Surrogacy custody case must go ahead in US
Dr Kirsty Horsey
Progress Educational Trust
16 April 2002
A UK High Court judge ruled last week, reversing an earlier decision, that a British woman who entered a surrogacy arrangement and bore twins intended to be raised by an American couple must go back to the US to pursue her custody battle.
In February, the woman, who has no biological connection to the twins, won the first stage in her legal battle when it was ruled that the children could stay with her in the UK. Her arrangement with the Californian couple who commissioned her to act as surrogate broke down when they found out she was carrying twins and she refused to consider a selective reduction. She then changed her mind about the surrogacy arrangement and decided to keep the children.
Initially, the American couple applied to the UK court for a declaration that the case was one of international abduction. They argued that as the biological father was habitually resident in California, the twins also were. In February, Mr Justice Hedley had not been convinced by that argument and ruled that under British law, the surrogate was the mother and the only person who had parental responsibility.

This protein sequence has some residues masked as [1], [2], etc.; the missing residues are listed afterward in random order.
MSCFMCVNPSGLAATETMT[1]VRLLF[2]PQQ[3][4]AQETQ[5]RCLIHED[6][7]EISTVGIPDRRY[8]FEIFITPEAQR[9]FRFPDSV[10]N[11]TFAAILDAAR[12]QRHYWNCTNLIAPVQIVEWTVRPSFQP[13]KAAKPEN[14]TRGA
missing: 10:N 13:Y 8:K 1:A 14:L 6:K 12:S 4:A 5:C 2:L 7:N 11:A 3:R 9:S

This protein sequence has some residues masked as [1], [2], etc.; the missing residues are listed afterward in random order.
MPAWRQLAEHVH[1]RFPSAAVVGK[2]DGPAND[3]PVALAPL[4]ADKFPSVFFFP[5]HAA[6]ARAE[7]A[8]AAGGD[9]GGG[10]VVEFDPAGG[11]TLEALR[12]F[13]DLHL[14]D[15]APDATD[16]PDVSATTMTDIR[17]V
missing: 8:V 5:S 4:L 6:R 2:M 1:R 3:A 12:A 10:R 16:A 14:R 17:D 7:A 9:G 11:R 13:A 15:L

Last week, the judge said that other legal provisions gave him the discretion to return the children to California for their future to be decided in courts there. He described the case as 'Californian through and through' and said that he believed the Californian courts could be trusted to decide the issue in the best interests of the children, although he expressed concern that the British woman would not be recognised as the mother and would have little legal protection. Lawyers representing the British woman said she will challenge the new ruling in the Court of Appeal.
© Copyright Progress Educational Trust
Reproduced with permission from BioNews, an email and online sources of news, information and comment on assisted reproduction and genetics.
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